A more drastic measure is to obtain a copy of Form 2150 from any major post office. This form was originally intended to stop pornographic junk mail, but can also be used to stop any other unwanted mail. If the company continues to send you mail or sell your name they risk being prosecuted as criminals. Attach Form 2150 to one of your unwanted solicitations, and give it back to the post office.
Another source of aggravation for homeowners is unwanted telemarketing calls. Many people just hang up without saying a word as soon as they realize that it's a sales call. This will not necessarily stop the company from calling you again. A better approach is to ask them to take your name off their lists. The telemarketing organization is actually required by U.S. federal law to put your number on a do-not-call list and to keep this information in their databases for 10 years.
The Direct Marketing Association and Junkbusters Corporation both accept requests to be placed on their do-not-call lists that are distributed to telemarketing agencies. The Federal Trade Commission's 1996 regulations provide fines of up to $10,000 for telemarketing offenses such as the company not telling you up front that they're trying to sell you something. The Attorney General in your state may also have anti-telemarketing resources available.
Other forms of junk communications include unwanted faxes and e-mail. Sending an unsolicited advertisement by fax is illegal in the United States and many other countries but still happens often. One response is to fax them back a note telling them that unsolicited faxes are illegal and that you want them to stop. Avoid filling out any Internet or e-mail surveys since this information is often resold.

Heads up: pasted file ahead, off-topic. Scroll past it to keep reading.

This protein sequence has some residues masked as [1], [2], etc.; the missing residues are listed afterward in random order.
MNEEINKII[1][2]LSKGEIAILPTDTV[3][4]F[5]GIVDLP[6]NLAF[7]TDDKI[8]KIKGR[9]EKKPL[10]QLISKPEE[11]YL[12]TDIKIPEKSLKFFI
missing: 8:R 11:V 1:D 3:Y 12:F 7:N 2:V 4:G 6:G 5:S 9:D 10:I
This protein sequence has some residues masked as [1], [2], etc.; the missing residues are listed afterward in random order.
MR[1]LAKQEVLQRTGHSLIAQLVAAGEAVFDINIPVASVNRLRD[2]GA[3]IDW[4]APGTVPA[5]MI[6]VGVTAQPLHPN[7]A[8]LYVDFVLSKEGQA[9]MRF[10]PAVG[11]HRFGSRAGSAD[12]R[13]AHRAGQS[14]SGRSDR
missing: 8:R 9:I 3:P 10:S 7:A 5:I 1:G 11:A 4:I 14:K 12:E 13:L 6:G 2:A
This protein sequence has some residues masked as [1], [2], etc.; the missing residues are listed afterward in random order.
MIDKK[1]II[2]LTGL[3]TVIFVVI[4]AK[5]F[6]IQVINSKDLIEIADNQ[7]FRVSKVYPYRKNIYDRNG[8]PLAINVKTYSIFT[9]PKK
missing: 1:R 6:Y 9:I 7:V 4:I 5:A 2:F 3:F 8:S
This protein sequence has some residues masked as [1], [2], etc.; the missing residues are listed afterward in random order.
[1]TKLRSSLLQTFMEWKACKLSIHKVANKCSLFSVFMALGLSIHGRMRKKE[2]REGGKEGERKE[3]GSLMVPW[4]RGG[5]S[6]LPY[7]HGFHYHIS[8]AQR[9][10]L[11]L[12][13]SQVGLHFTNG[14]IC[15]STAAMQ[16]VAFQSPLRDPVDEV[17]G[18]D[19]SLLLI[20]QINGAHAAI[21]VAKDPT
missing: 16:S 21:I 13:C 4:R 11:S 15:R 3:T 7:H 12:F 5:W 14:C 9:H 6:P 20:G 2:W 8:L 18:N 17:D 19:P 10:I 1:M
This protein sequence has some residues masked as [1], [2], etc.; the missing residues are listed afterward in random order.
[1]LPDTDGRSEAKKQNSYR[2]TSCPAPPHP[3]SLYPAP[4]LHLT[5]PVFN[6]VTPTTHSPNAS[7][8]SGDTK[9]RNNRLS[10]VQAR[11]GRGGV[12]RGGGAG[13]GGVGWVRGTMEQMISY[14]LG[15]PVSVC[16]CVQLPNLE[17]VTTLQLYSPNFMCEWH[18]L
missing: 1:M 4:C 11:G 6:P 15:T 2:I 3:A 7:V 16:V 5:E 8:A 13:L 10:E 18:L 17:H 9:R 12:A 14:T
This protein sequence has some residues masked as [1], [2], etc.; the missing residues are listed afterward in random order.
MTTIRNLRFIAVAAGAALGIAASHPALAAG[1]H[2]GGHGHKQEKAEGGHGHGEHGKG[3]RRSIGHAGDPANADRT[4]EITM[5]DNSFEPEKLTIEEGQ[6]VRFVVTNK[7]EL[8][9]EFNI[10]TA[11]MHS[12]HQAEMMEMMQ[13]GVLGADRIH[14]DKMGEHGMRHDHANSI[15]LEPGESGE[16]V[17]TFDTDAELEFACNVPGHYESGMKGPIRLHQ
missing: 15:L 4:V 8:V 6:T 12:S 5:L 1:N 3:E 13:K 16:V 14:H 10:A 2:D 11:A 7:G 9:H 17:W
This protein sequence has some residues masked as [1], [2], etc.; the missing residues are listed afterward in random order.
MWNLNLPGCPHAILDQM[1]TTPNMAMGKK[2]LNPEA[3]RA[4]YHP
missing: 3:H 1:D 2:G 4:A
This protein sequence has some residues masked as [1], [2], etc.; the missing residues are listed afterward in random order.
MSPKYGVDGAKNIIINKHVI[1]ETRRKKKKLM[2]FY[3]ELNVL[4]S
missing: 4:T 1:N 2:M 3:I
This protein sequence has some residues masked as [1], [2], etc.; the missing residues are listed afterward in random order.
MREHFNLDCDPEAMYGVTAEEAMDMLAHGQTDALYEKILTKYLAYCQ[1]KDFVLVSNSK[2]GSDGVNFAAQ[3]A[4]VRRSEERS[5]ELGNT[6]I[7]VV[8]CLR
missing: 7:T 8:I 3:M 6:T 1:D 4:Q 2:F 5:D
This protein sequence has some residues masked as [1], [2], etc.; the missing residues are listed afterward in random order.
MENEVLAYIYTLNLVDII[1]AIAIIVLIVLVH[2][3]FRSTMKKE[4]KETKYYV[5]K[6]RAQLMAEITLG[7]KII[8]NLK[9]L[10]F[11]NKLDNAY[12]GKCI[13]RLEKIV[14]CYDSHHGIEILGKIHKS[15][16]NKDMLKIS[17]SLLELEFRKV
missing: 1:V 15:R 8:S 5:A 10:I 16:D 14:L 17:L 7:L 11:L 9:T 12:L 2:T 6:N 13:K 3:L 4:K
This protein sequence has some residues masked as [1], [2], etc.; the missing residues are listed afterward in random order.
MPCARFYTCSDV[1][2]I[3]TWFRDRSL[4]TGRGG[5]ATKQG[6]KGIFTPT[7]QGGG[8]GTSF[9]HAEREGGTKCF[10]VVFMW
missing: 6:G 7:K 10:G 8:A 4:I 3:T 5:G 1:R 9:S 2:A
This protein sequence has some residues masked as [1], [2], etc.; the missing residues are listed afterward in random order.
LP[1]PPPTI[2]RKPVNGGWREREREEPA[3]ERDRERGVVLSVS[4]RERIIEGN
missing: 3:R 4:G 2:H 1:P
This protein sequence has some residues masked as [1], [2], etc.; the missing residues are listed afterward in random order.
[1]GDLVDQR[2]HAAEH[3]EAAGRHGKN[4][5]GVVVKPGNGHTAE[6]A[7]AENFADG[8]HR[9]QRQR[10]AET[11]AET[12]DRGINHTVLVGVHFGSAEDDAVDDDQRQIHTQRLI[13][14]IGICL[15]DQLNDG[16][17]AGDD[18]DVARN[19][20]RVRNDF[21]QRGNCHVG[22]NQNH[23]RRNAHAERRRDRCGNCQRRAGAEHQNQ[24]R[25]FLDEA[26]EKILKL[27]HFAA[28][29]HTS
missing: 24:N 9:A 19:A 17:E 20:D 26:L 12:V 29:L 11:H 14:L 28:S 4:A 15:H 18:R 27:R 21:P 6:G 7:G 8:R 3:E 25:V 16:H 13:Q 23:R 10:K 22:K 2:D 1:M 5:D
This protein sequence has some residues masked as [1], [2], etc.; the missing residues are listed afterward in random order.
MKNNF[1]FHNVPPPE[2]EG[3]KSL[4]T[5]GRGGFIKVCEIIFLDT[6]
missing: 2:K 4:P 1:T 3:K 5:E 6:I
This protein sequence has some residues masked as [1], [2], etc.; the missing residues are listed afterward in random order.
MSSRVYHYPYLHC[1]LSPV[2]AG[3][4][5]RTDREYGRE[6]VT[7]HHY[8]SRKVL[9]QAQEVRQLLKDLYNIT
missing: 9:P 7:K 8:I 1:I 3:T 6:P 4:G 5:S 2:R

With enough patience and perseverance, you can dramatically reduce the volume of unwanted mail and telephone messages. With the increased sophistication of the direct marketing industry, you may want to combine several methods to get maximum results. A further strategy for reducing junk mail is to write directly to the large database companies that sell your name and ask them to stop doing it. One company boasts a database of 300 million names and addresses that they can sort by name, address, social security number, birth dates, maiden names and previous addresses. Several of the large organizations include:
Database America, Compilation Department, 100 Paragon Drive, Montvale, NJ 07645-4591
Metromail Corp., List Maintenance, 901 West Bond, Lincoln, NE 68521. (800) 228-4571.
R.L. Polk And Company (Attn: List Compilation and Development), 6400 Monroe Blvd., Taylor, MI 48180-1814. 800/873-7655.
Donnelly Marketing, Inc., Data Base Operations, 1235 North Ave., Nevada, IA 50201-1419. 515/382-5441.
To reduce your amount of financial-related junk mail, contact the three largest credit bureaus and request that they remove your name from their marketing lists.
Trans Union, P.O. Box 390, Springfield PA 19064-0393. 800/ 680-7293. Their phone system records your details, which they say they share with the following two companies.
Equifax, P.O. Box 105873, Atlanta GA 30348. Send them a letter requesting that they remove you from their marketing list.
Experian, P.O. Box 949, Allen TX 75002-0949. 800/422-4879.